• Muscle weakness/paralysis, muscle spasms: Neuromuscular disorders, seizures, tetanus, spinal injury.
  • Loss of chest wall integrity: Fractured ribs or sternum.
  • Lung damage: Lung contusion, pneumothorax, chest infection.(4)

Signs and symptoms

Patients with impending respiratory failure typically develop shortness of breath and mental status changes, which may present as anxiety, tachypnoea, and decreased SaO2 despite increasing amounts of supplemental oxygen.1

Acute respiratory failure may cause tachycardia and tachypnoea.

Other signs and symptoms include periorbital or circumoral cyanosis, diaphoresis, accessory muscle use, diminished lung sounds, inability to speak in complete sentences, an impending sense of doom, and an altered mental status.

The patient may assume the tripod position to further expand the chest during the inspiratory phase of respiration.

In chronic respiratory failure, the only consistent clinical indicator is protracted shortness of breath.1

Nursing care

To detect changes in respiratory status early, assess the patient’s tissue oxygenation status regularly. Evaluate ABG results and indices of end-organ perfusion.

Keep in mind that the brain is extremely sensitive to O2 supply; decreased O2 can alter mental status. Also, know that angina signals inadequate coronary artery perfusion.1

In addition, stay alert for conditions that can impair O2 delivery, such as elevated temperature, anaemia, impaired cardiac output, acidosis, and sepsis.

As indicated, take steps to improve V/Q matching, which is crucial for improving respiratory efficiency.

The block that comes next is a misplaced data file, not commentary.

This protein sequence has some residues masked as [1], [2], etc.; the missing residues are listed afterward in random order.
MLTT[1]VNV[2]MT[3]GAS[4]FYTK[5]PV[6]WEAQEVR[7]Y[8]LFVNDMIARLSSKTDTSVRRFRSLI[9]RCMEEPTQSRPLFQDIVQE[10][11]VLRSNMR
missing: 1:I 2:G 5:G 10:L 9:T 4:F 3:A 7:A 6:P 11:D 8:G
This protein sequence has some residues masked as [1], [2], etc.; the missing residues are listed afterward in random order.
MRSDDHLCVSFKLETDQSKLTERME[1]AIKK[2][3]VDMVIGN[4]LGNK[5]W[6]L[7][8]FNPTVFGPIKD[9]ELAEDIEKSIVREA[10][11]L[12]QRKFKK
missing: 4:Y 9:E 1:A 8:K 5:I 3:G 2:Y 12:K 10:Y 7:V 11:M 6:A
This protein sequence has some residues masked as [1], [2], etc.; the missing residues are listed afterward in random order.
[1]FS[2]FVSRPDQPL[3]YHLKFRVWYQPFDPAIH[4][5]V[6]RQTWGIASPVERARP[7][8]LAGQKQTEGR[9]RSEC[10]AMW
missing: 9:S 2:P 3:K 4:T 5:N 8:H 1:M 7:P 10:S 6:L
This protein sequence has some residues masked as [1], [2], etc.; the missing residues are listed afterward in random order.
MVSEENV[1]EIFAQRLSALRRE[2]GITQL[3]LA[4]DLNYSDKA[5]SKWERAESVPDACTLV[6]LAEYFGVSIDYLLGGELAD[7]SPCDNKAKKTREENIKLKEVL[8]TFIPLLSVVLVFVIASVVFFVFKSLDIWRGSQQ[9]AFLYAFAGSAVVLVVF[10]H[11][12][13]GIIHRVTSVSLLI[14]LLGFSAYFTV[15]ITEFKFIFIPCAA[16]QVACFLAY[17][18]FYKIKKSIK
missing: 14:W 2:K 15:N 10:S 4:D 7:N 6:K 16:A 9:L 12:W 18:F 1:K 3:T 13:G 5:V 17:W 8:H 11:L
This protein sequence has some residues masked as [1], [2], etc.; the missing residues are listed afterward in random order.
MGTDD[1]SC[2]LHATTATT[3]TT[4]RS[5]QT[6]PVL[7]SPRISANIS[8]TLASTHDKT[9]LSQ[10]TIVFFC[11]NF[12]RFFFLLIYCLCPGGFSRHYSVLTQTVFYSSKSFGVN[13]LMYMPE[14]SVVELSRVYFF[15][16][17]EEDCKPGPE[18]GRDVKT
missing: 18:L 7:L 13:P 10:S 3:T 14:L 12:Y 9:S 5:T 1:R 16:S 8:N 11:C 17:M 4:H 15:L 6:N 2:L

To enhance V/Q matching, turn the patient regularly and timely to rotate and maximise lung zones. Because blood flow and ventilation are distributed preferentially to dependent lung zones, V/Q is maximised on the side on which the patient is lying.1

Regular, effective use of incentive spirometry helps maximise diffusion and alveolar surface area and can help prevent atelectasis.

Regular rotation of V/Q lung zones by patient turning and repositioning enhances diffusion by promoting a healthy, well-perfused alveolar surface.

These actions, as well as suctioning, help mobilise sputum or secretions.1

Associated malnutrition

Malnutrition is associated with impaired mechanical function of the lungs in both chronic and acute respiratory insufficiency. It can impair the function of respiratory muscles, reduce ventilatory drive, and decrease lung defence mechanisms and higher susceptibility to infections and pressure sores.

Clinicians should consider nutritional support and individualise such support to ensure adequate caloric and protein intake to meet the patient’s respiratory needs.

The complete tutorial will give you one hour of CPD and covers the following topics: Detailed anatomy and physiology of the respiratory system, requirements to achieve normal respiratory function, ventilation and respiration, control of breathing, lung compliance, respiratory volumes, ventilation and perfusion, respiratory failure – acute and chronic, causes of impaired respiratory function, signs and symptoms, treatment and management, nursing care, nutritional support and patient and family education.

To access the complete course, please go to

NSWNMA, QNMU and ANMF NT members have access to the course for free.


  1. American Nurse (ANA) 2014: Caring for patients in respiratory failure. Accessed November 2020. Caring for patients in respiratory failure – American Nurse (
  2. Physopedia 2020. Respiratory failure. Accessed November 2020. Respiratory Failure
  3. Ata Murat Kaynar: Respiratory failure: Medscape Accessed November 2020.
  4. National Heart, Lung and Blood Institute (NIH) 2020. Respiratory failure. Accessed November 2020. Respiratory Failure

Leave a Reply

Your email address will not be published. Required fields are marked *

Want more? Read the latest issue of ANMJ



Advertise with ANMJ

The ANMJ provides a range of advertising opportunities within our printed monthly journal and via our digital platforms.